The market for textbooks on health policy is becoming rather crowded. Recently several well-known texts that review the history, organisation and management of the NHS have appeared in second or later editions. These include widely-read texts by Chris Ham, Judith Allsop and Ruth Levitt, et al.
A second edition of Audrey Leathard's Health Care Provision - which first appeared in 1990 - has now been added to this list. Given the competition, there is a natural tendency to ask: what is distinctive about this book? One answer is its sheer breadth of content.
Leathard's book contains an encyclopaedic account of healthcare in Britain from 1900 to the present day, with a culminating chapter dealing with prospects for the 21st century. It is rather more than an updated first edition, with more than half of the book dealing with post-1990 developments.
An idea of its scope can be gleaned from the fact that it includes around 700 references to other published sources. Anyone wishing to gain basic information on any particular aspect of the NHS, or health policy more generally, will almost certainly find something of relevance.
For example, the review of the ten-year period of the internal market is extremely thorough, with a good synthesis of evidence from official and research publications on its genesis, implementation and impact. The inclusion of over 20 healthcare-related cartoons adds a lighter touch. This is certainly a fertile topic and surely merits a publication of its own among the growing number of compendia dealing with different aspects of medicine and healthcare.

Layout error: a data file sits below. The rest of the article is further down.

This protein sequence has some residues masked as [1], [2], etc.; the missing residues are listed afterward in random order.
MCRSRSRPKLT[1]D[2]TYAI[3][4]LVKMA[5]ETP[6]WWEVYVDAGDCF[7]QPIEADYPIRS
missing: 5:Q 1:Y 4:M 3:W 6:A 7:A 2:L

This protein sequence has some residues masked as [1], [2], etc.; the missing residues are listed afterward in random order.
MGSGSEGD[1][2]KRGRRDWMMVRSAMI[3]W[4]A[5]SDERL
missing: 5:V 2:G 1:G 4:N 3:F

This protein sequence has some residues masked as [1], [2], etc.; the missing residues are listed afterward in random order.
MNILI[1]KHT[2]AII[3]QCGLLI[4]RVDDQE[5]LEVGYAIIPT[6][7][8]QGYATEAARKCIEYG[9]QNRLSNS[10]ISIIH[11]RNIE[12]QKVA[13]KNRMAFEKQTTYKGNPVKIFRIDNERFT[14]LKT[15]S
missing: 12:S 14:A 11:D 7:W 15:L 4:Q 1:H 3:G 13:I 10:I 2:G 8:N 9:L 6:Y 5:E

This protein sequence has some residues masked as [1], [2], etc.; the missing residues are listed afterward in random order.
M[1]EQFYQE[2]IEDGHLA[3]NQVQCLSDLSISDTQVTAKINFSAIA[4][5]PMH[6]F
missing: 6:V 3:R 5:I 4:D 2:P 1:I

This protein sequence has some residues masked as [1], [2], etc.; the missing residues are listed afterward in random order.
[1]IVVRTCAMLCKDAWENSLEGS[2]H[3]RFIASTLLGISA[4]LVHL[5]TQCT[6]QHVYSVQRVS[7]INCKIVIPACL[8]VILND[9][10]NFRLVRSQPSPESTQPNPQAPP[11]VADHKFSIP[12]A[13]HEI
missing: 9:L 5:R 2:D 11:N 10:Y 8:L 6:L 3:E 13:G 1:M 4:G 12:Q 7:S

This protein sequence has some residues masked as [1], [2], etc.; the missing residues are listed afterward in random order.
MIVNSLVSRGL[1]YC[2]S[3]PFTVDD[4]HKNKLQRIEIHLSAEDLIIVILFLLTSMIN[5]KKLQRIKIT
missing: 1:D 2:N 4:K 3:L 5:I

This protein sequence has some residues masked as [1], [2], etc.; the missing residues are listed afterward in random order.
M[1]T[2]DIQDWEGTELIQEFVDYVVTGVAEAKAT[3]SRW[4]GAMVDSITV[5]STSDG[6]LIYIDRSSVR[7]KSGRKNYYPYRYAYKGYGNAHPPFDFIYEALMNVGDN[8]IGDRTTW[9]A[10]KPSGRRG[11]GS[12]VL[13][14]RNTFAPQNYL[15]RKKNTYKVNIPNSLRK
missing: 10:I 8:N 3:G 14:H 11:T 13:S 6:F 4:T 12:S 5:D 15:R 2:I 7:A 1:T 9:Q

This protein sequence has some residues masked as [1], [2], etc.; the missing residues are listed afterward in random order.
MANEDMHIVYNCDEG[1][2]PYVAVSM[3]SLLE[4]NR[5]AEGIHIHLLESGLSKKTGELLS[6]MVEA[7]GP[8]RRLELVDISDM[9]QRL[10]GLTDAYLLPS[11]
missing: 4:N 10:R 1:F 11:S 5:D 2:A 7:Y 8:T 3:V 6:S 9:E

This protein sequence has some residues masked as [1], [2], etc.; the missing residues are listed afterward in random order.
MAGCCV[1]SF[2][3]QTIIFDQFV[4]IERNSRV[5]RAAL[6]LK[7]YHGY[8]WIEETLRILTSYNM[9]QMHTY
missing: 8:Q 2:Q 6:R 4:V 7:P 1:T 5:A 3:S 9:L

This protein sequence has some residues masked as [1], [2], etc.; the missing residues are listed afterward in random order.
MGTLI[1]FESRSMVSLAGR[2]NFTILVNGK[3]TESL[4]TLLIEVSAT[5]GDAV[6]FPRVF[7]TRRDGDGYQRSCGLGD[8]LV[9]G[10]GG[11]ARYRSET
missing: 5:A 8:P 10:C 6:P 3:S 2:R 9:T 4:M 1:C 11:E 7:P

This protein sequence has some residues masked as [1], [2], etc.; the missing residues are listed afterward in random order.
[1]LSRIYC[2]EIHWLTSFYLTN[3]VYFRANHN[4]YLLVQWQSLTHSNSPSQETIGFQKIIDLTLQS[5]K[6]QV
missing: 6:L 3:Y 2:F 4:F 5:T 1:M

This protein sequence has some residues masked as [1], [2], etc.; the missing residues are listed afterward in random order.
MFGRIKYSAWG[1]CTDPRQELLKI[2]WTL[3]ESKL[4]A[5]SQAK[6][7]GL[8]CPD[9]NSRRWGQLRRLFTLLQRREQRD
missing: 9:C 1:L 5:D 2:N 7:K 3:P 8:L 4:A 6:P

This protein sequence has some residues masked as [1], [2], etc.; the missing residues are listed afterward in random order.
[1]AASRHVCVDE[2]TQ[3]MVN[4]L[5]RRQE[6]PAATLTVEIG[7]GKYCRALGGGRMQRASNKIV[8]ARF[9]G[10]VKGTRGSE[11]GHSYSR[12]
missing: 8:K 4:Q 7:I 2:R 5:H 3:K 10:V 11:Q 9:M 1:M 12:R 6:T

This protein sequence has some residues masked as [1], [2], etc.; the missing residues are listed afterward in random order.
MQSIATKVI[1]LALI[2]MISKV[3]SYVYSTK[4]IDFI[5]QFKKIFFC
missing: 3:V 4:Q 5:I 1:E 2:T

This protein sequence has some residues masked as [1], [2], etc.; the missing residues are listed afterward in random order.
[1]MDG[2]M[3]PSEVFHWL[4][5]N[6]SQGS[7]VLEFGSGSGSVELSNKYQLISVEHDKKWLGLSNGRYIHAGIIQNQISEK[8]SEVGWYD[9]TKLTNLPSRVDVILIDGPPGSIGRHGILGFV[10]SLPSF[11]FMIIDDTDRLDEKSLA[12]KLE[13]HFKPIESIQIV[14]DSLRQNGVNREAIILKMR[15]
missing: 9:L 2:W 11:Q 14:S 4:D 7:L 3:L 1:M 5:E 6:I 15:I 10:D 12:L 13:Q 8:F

Leathard has also succeeded in bringing together a good deal of material on the New Labour approach to healthcare. Sections deal with, among other things, health action zones, NHS Direct (and its initial evaluation), primary care groups and trusts, the National Institute for Clinical Excellence, Commission for Health Improvement, and health improvement programmes.
There are also chapters on such discrete topics as the education and training of health practitioners and international comparisons of health-sector performance. Both are highly relevant in the light of recent ministerial announcements about the NHS reaching the standards of other European countries and the proposals on workforce numbers included in the NHS plan - unfortunately the book was written too soon to take the plan on board.
Overall, the book contains an admirably wide range of information on the NHS. Indeed, at times it seems a little too wide as disparate topics cascade one on top of one another, with their organisation based more on chronology than analytical or conceptual categories.
On the other hand, at a time when too many publications are rushed out with the minimum preparation and care, Leathard and her publishers are to be congratulated on the thorough and meticulous way in which the information has been assembled and presented.